How Cell Therapy Is Impacting Personalized Medicine in Toronto
Emily Whitehead has become a nationally recognized champion for a form of personalized medicine known as cellular immunotherapy. After being diagnosed with acute lymphoblastic leukemia at five years old and relapsing twice, despite multiple rounds of chemotherapy, Emily’s parents made the difficult decision to enroll her in an experimental trial at The Children’s Hospital of Philadelphia (CHOP) in 2012.

According to GE Reports, cellular immunotherapy is “a type of regenerative medicine that seeks to fix faulty cells and tissues by reengineering their DNA and restoring their normal function.” In Emily’s case, doctors began by collecting T lymphocytes from her blood. These T lymphocytes are white blood cells that play a large role in the body’s ability to fight off disease.

Doctors then altered the DNA of these white blood cells and essentially “reprogrammed” them to identify and attack Emily’s cancer. Once they were injected back into Emily’s bloodstream, these cells multiplied rapidly and wiped out her leukemia for good.

The Personalized Medicine Revolution

Phil Vanek, general manager for cell therapy technologies at GE Healthcare, explains the importance of cell therapy well: “We are on the cusp of a revolution in medicine,” say Vanek. “These are living drugs. The reprogrammed cell itself becomes the treatment that gets reintroduced to the patient. Ordinary drugs wear off after we take them, but regenerative medicine can have a durable effect. It can restore function that was lost or, someday, give our cells one they never had.”

While GE played a major role in the development of the bioreactor that doctors used to cultivate Emily’s cancer-trained T cells and continues to offer a variety of products and services dedicated to cell therapy manufacturing, the next step is to foster increased collaboration amongst major players in the healthcare industry.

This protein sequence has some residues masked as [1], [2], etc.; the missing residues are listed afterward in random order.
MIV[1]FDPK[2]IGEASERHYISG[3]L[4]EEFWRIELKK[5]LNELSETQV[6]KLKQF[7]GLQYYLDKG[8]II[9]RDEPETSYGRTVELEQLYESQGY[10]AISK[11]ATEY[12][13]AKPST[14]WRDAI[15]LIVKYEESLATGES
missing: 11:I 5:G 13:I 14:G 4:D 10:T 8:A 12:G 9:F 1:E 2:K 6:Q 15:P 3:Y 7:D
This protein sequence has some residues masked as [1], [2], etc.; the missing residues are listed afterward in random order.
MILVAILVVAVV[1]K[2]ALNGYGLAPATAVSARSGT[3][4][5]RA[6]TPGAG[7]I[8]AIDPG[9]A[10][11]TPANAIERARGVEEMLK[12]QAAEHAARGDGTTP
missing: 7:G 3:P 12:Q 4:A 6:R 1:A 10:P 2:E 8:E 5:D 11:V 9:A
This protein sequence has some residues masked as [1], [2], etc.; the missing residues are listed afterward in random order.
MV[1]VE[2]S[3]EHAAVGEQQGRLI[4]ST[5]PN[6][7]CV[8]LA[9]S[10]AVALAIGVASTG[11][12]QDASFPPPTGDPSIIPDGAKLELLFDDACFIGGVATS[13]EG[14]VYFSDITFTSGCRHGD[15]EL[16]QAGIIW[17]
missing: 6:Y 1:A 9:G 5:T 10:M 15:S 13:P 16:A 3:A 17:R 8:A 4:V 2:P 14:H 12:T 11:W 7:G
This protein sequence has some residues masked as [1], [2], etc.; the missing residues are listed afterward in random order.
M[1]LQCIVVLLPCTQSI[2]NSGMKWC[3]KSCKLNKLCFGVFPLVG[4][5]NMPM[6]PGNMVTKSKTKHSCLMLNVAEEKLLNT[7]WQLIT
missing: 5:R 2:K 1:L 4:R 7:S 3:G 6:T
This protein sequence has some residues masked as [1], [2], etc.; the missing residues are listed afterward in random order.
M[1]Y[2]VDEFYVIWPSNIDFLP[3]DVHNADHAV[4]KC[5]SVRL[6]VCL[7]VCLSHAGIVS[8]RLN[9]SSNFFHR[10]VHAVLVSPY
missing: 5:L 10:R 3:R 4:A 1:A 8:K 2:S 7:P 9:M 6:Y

One of the most concrete steps in this effort is the commitment by GE and Canadian government to construct a new cell therapy research and process development hub in Toronto. Each entity will invest CA$20 million towards the project, which will be led by Canada’s Centre for Commercialization of Regenerative Medicine (CCRM).

CCRM, which has been operating since 2011, is a non-profit organization that has collectively organized more than 50 partners, including academic teams, pharmaceutical and tech companies, investors, and regulators. The new research and development center will share space with Facebook, Johnson & Johnson’s, JLabs, Autodesk, and several venture investors. The center will also be in close proximity to the University of Toronto’s main campus, a cluster of innovative regional hospitals, and the Ontario Legislative Assembly.

Why Toronto?

Back in 1961, James Till and Ernest McCulloch discovered stem cells while working at the Ontario Cancer Institute and the University of Toronto. Stem cells will be the major key in personalized regenerative medicine. The city now offers an incredibly rich and diverse research and bioengineering ecosystem.

The collaborative research and development centre will serve to connect researchers, universities, drug manufacturers, and technology companies. The goal is to facilitate rapid development and production of regenerative cell therapies so they will be available to patients sooner.

According to Vanek, “Cell therapy has the potential to cure everything from cancer to diabetes. But we need to make it affordable and scalable. In this era of increasing scrutiny of medical costs and reimbursement, we have to help our customers achieve a reasonable cost of goods.”

The new research and development center will share space with Facebook, Johnson & Johnson’s, JLabs, Autodesk, and several venture investors. The center will also be in close proximity to the University of Toronto’s main campus, a cluster of innovative regional hospitals, and the Ontario Legislative Assembly.

According to CCRM President and CEO Michael May, “We need to integrate existing technology to break through manufacturing bottlenecks and make cell therapy affordable and available. This rich environment will help us validate new clinical technologies and turn them into lucrative products.”

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Posted by: DSR
Monday, February 1, 2016
Tag: Healthcare
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